#### Transcript Linear Motion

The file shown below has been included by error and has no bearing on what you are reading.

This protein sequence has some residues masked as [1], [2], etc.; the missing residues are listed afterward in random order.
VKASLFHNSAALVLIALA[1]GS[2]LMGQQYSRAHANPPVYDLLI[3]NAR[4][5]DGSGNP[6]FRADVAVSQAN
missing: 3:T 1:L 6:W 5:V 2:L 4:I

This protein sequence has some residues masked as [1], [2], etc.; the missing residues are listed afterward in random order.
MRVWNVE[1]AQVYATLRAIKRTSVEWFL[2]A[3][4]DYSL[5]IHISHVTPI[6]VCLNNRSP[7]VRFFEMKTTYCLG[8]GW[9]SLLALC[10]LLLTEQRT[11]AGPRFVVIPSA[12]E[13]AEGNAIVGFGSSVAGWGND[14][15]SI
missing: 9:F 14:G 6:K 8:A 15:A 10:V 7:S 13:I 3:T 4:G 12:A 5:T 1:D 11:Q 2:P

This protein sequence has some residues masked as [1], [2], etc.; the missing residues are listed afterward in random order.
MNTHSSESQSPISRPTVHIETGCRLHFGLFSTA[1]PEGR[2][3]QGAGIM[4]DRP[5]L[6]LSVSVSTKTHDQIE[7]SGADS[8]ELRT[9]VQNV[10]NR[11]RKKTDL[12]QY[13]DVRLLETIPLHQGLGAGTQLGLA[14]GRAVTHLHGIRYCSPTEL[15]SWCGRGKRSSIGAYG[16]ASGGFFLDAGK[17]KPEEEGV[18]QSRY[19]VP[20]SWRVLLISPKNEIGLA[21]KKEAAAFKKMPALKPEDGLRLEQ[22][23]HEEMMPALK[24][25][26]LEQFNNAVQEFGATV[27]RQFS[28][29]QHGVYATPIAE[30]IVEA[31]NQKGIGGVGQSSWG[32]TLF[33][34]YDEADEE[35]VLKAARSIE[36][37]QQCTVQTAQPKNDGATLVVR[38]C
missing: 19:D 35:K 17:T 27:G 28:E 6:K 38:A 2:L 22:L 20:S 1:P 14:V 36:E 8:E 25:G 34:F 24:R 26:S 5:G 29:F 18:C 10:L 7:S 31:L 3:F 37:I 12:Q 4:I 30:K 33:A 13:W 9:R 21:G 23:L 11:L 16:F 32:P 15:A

Biomechanics • Mechanics of movement: – vectors and scalars – velocity, acceleration and momentum/impulse in sprinting – Newton’s Laws applied to movements – application of forces in sporting activities – projectile motion – factors affecting distance, vector components of parabolic flight – angular motion – conservation of angular momentum during flight, moment of inertia and its relationship with angular velocity. Using ‘Newton’s First’ and ‘Second Laws of Motion’, explain how the swimmer dives off the starting blocks. (4 marks) 4 marks for 4 of: • A. Force is applied by the muscles Newton’s First Law of Motion/Law of inertia • B. Performer will remain on the blocks unless a force is applied • C. Performer continues to move forwards with constant velocity until another force is applied • D. Water slows the swimmer Newton’s Second Law of Motion/Law of Acceleration • E. Mass of swimmer is constant • F. Greater the force exerted on the blocks, the greater the acceleration/momentum • G. Force governs direction (something WILL come up on this subject!) Biomechanics The term ‘Biomechanics’ literally means ‘the mechanics of living beings’ and it is used to analyse human performance from a scientific standpoint with the aim of: • achieving optimal sporting techniques, • improving the design of equipment • determining the stresses imposed on the body during performance in order to prevent injury. Linear Motion • Occurs when a body moves in a straight or curved line with all parts of the body moving the same distance in the same direction at the same speed. • We are going to cover the following aspects of linear motion: Vectors Speed Acceleration Scalars Velocity Force Mass Distance Inertia Weight Displacement Momentum Vectors and scalars Scalar Quantities – are only considered in terms of their magnitude Vector Quantities – are considered in terms of magnitude and direction E.g. a man is walking at 2km/h = ?? Scalar A man is walking north-east at 2km/h = ?? Vector Mass and Weight Mass – is the amount of matter (‘stuff’) that something is made up from Scalar It is measured in Kg Weight – Is the force exerted on the mass of a body by gravity. Vector It is measured in Newtons (N) Weight = mass x acceleration due to gravity On Earth, acceleration due to gravity is ~ 10 m/s2… Are mass and weight scalar or vector quantities? … so weight is 10x mass! Force Force is the ‘push or pull’ exerted on an object or body, which may either cause motion of a stationary body or a speeding up, slowing down or change of direction of a moving body. Force can be generated internally by Muscle contraction or externally by Gravity, friction, water and air resistance Without such forces, movement would not be possible, and when such forces are understood and adapted to the same aim, optimal performance can be achieved. Force is a Vector quantity – what does this mean? It has magnitude and direction. Often, more than one force is acting upon an object. The resultant force can be calculated by either adding the forces in the same direction; subtracting the forces in opposite directions, or by constructing a parallelogram of forces with the resultant force lying on the diagonal of the parallelogram. Draw arrows to show the resultant force from the following vectors: a) d) b) e) c) f) Linear Motion • Occurs when a body moves in a straight or curved line with all parts of the body moving the same distance in the same direction at the same speed. • We are going to cover the following aspects of linear motion: Vectors Speed Acceleration Scalars Velocity Force Mass Distance Inertia Weight Displacement Momentum Speed and Velocity When analysing sporting performance, we are always concerned with how fast a body or an object is – i.e. their speed Is speed a scalar or vector quantity? Distance travelled (m) Speed = Scalar Time taken (s) 1. Calculate the speed (m/s) of a person who jogged 600m in 2 minutes 2. Calculate the distance (m) a man would travel in 3 minutes running at a speed of 4 m/s 3. Calculate the time it would take a woman to swim 400m at a speed of 1.6m/s 1. Calculate the speed (m/s) of a person who jogged 600m in 2 minutes Speed = D/T = 600 / 2x60 = 600 / 120 = 5m/s 2. Calculate the distance (m) a man would travel in 3 minutes running at a speed of 4 m/s Distance = SxT = 4 x (3x60) = 4 x 180 = 720m 3. Calculate the time it would take a woman to swim 400m at a speed of 1.6m/s Time = D / S = 400 / 1.6 = 250s Speed and Velocity Velocity is a Vector quantity – what must it have that Direction speed doesn’t? Velocity = Displacement (m) Time taken (s) Displacement is the shortest possible route between the starting and finishing point – normally measured in a straight line (as the crow flies) in metres (m) As velocity is a vector, directional information is needed to fully describe it. i.e the car travelled with a velocity of 30mph in a south-westerly direction. Look at page 82 of the textbook to see the distance and displacement of the great north run compared. Acceleration (and deceleration) Is acceleration a scalar or vector quantity? Vector I.e. it is the rate of change of velocity of an object. -1) Change in Velocity (ms Acceleration = Time (s) We tend to think of it as how quickly an object is speeding up, or slowing down. Acceleration should be stated with a direction e.g. the sprinted accelerated at 5ms-2 towards the finish line The high jumper accelerated upwards at 8ms-2 The Acceleration (or deceleration) of an object can be shown through the gradient of a velocity-time graph. Figure 2 shows a velocity/time graph for an elite 100-metre sprinter. (i) Use Figure 2 to determine the velocity of the sprinter after 3 seconds, and identify the period of time when the sprinter’s acceleration was the greatest. (2 marks) (ii) What is happening to the sprinter between 6 and 11 seconds? Explain why this occurs. (3 marks) (b) (i) 1. 9.1 ms-1 (accept 9.0-9.2); 2. 0-1 seconds. 2 marks (ii) 1. Deceleration/decrease in velocity; (Do not credit slowing down) 2. Lack of ATP; 3. CP breakdown to ATP slowing/limiting; 4. Due to lack of stored PC; 5. Change to slower lactic acid/ alactic/anaerobic system 3 marks Linear Motion • Occurs when a body moves in a straight or curved line with all parts of the body moving the same distance in the same direction at the same speed. • We are going to cover the following aspects of linear motion: Vectors Speed Acceleration Scalars Velocity Force Mass Distance Inertia Weight Displacement Momentum Inertia • Inertia is the reluctance of a body to move or change its state of motion • Objects will stay in their state of inertia (i.e. stationary or moving at a constant velocity) unless a force overcomes that inertia. •The inertia of a body is directly proportional to its mass • Therefore an object with a greater mass requires a larger force to overcome its inertia and change its state of motion. Momentum • Momentum is the amount of motion a body has • Momentum is calculated as: Mo = Mass (kg) x Velocity (ms-1) • The more massive, or the faster an object, the more momentum it has. • Momentum is linked to inertia – the more momentum something has, the harder it is to stop! Ben Morgan 1m 93 117 kg Leigh Halfpenny Richie Gray 2m 08cm 120 kg 1m 78cm 83 kg What is each of their momemtum when running at 4ms-1 Prep Definitions sheet Task 5.02 and 5.05. MyPEExam- A2 Vectors and Scalars + Newtons Laws of Motion